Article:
As the only locally owned bank in its town, Community Bank of Oelwein feels and fulfills a responsibility to uplift its community through projects like the construction of a new event center.
By Tiffany Lukk
The role community banks play in their local areas is invaluable to their customers. That’s why, when all the community banks in Oelwein, Iowa, had been acquired or supplanted by national banks and credit unions, a small group of investors came together in 1998 to form Community Bank of Oelwein. Today, it is the town’s only community bank.
Because it was founded and is owned by members of the community, the $115 million-asset bank’s mission to serve the town was built in from the start, says Jim Kullmer, president and CEO of Community Bank of Oelwein, who has been at the bank since 2018.
“When I hire employees, I really emphasize that we’re a community bank, and that means that we are involved in the community,” Kullmer says. “Our communities are the reason that we exist, and that’s the only reason we are successful.”
Since it was founded almost 25 years ago, the community bank has assisted Oelwein in myriad ways, including participating in the local food bank, sponsoring the town’s fine arts auditorium and keeping the local movie theater running with donations. Its latest gift to the town is the most ambitious yet: supporting the construction of a new event center.
“If there are big projects coming down the road that the bank can be the leader on, we want that to be our focus, and really give back to the community.”
—Jim Kullmer, Community Bank of Oelwein
Last September, Kullmer announced that Community Bank of Oelwein would pledge $250,000 to the event center. The bank will contribute an initial $50,000 in seed money, and then match donations from community residents up to an additional $200,000.
Currently, a former grocery store houses the town’s small community center. Plans for the new event center include taking over a 30,000-square-foot space recently vacated by a Dollar General that moved to a new location. Instead of letting the building deteriorate, Kullmer thought it would be the perfect space for an event center due to its proximity to multiple local restaurants, bars and hotels, which will all benefit from its construction.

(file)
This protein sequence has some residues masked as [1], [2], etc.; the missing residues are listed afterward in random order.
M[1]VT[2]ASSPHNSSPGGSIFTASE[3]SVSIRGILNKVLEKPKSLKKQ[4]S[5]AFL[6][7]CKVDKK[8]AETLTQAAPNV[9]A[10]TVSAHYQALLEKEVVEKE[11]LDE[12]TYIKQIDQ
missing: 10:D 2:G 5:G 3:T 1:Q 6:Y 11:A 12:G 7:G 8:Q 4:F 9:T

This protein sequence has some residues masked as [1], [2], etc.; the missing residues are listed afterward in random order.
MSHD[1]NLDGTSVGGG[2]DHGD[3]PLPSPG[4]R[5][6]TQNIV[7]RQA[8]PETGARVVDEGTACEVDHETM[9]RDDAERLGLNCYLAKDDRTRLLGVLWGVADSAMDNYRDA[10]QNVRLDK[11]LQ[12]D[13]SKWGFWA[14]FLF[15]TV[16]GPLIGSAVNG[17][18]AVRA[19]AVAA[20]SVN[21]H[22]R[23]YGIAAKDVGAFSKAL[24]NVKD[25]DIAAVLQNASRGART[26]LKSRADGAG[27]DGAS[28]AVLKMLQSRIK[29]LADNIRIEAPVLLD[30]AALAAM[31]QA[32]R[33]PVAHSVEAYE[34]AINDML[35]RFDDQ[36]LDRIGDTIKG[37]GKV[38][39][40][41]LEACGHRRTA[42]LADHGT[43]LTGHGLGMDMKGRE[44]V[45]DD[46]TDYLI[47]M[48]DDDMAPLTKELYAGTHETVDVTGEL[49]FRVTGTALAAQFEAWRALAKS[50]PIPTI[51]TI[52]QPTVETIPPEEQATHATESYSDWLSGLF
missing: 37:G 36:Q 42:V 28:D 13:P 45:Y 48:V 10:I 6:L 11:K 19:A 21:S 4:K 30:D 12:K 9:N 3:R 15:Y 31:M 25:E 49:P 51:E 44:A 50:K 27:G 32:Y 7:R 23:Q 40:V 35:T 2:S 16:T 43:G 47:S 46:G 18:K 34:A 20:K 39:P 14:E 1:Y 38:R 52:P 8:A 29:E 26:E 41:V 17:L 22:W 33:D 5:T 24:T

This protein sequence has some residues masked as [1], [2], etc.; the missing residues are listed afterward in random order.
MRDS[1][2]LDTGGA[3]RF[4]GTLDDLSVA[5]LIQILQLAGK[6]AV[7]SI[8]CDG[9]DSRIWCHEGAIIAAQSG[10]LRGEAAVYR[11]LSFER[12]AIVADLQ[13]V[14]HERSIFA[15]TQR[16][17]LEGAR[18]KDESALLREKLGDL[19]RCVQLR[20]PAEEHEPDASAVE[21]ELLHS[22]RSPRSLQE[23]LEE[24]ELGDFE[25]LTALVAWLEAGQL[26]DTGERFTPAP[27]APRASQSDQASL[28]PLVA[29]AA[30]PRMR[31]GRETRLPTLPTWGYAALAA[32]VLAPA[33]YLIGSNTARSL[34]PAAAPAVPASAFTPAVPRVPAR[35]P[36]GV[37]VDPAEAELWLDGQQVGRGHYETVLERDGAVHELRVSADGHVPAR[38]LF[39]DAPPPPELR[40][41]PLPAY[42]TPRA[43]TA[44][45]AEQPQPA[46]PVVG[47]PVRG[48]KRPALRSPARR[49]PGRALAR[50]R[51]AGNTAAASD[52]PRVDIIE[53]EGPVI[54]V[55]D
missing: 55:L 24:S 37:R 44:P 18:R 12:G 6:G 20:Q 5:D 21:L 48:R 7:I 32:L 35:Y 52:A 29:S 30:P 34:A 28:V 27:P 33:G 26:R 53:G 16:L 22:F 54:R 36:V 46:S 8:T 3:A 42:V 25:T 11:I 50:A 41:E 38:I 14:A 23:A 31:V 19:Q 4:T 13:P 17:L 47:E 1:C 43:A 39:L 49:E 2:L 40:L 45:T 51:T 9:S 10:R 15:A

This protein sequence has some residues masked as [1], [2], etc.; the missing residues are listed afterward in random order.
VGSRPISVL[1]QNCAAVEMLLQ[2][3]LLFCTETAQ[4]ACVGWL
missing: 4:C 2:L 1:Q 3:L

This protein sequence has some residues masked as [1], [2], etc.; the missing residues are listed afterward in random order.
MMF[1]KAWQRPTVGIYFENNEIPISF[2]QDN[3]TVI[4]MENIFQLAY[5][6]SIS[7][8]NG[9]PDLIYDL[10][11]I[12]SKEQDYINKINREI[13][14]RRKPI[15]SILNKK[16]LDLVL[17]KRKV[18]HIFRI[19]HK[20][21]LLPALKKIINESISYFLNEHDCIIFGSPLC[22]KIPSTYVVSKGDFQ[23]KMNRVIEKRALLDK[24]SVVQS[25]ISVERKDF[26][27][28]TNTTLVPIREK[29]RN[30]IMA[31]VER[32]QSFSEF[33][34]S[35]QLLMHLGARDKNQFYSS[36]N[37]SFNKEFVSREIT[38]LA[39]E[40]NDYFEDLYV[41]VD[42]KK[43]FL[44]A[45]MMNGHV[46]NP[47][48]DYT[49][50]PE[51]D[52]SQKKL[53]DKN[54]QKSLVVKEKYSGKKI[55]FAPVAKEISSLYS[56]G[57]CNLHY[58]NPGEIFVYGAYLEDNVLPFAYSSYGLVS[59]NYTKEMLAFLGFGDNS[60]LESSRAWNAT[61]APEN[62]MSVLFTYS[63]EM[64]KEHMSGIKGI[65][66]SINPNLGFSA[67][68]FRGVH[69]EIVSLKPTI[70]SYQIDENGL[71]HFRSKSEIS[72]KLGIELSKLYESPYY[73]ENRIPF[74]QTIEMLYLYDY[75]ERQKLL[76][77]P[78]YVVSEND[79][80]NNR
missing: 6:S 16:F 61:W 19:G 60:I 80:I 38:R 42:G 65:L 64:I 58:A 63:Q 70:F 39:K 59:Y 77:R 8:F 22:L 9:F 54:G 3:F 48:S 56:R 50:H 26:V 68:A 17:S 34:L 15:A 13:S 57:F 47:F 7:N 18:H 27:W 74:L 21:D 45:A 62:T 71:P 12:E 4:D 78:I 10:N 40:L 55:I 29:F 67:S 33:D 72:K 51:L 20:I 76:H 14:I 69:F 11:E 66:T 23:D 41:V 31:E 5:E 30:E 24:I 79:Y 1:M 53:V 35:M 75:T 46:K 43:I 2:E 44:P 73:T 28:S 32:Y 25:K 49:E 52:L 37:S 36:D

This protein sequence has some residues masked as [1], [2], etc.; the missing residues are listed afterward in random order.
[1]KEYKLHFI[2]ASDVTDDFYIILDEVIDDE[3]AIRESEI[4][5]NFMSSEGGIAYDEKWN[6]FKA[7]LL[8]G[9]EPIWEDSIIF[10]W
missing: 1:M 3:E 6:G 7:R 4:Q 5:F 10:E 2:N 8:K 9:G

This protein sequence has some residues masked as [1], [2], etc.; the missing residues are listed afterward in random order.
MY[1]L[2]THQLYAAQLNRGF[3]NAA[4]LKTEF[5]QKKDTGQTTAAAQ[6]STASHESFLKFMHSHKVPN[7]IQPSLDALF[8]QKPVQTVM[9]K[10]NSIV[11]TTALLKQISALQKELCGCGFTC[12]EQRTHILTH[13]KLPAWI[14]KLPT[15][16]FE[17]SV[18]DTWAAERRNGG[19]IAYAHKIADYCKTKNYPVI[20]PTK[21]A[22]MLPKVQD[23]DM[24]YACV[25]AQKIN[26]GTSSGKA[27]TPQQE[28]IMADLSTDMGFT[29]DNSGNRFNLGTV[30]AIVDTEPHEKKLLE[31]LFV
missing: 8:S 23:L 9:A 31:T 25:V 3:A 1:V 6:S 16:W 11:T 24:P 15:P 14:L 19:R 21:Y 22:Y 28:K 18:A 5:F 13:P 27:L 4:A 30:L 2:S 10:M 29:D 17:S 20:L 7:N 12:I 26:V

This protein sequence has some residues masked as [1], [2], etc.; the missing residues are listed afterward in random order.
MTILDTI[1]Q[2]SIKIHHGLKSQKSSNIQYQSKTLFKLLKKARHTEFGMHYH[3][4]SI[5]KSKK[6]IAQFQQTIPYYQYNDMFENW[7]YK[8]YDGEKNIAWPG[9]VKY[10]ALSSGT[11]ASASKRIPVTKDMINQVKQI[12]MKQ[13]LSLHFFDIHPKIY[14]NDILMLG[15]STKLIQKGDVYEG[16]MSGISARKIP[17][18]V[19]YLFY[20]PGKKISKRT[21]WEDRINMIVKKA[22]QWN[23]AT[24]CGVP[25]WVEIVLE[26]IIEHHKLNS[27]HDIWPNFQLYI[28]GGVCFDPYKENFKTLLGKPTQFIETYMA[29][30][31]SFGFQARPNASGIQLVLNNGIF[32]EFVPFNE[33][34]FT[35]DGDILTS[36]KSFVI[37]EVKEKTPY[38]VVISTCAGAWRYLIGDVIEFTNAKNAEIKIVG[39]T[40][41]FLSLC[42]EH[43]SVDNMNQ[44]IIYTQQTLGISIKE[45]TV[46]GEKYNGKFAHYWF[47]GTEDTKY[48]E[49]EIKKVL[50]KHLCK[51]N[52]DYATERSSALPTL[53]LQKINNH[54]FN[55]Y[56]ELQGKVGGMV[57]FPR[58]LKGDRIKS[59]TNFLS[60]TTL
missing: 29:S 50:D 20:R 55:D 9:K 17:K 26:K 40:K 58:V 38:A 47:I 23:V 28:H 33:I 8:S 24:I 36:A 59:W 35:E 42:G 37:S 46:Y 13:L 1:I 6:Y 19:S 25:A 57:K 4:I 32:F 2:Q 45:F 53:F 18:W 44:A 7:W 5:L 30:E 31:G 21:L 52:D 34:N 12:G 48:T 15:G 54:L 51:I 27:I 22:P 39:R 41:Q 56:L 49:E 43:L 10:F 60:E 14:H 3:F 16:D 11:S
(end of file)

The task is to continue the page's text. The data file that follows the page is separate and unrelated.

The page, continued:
The event center is just the latest in a string of headlining projects. When Community Bank of Oelwein hit its 20-year anniversary in 2018 and started to build strong capital reserves, its board of directors expressed a desire to give back to the community in bigger ways, Kullmer says. Projects like the new event center have helped the community bank win community awards, such as Most Congenial Business in Town and Community Booster of the Year from the local Chamber of Commerce.
“If there are big projects coming down the road that the bank can be the leader on,” says Kullmer, “we want that to be our focus, and really give back to the community.”
Learning from experience
Kullmer has a track record of spearheading community construction projects. Before joining Community Bank of Oelwein, he was executive vice president of Benton County State Bank and served on the Blairstown Community Foundation in Blairstown, Iowa. Multiple buildings were falling apart, says Kullmer, and the town lacked a focal point.
To remedy the problem, he led a committee to build a new community center for the town of 700. They designed a facility that had a library, a new city hall, a gymnasium and more. The total cost was $1.4 million, but through the committee’s fundraising efforts, assistance from local charities and grants from the state, the entire building was paid for, in full, the day it opened its doors. It was because of Kullmer’s experience that he was put in charge of Oelwein’s event center.
“The biggest lesson I got from the Blairstown project was making sure we involve every facet of the community in the project,” Kullmer says. The center serves several demographics, so the committee included everyone from members of the business community and senior citizens to people with young children in the planning process.
Kullmer continues to ensure that every voice is heard. He recently organized another committee with the head of the Oelwein Chamber office, a local market president from a competition bank, the school’s superintendent, a sales manager from the local newspaper and others.
Despite these efforts, Kullmer says there will always be detractors. “There are always going to be people that don’t like change,” he says. “There are going to be people that don’t understand why you’re making the investment you are—but that’s just part of it.
“[In the Blairstown project,] once the building was done, and once people realized what an asset they had in their community, a lot of tunes changed. And I anticipate the same thing here.”
When Kullmer announced he was leaving Blairstown for Oelwein, his former customers came into the bank to tell him how much he helped them. “That was probably the first time it was really driven home what a common impact you can have in a small community,” he says. “And I hope that when my time here in Oelwein is done, I have that same kind of response.”
Tiffany Lukk is associate editor of Independent Banker.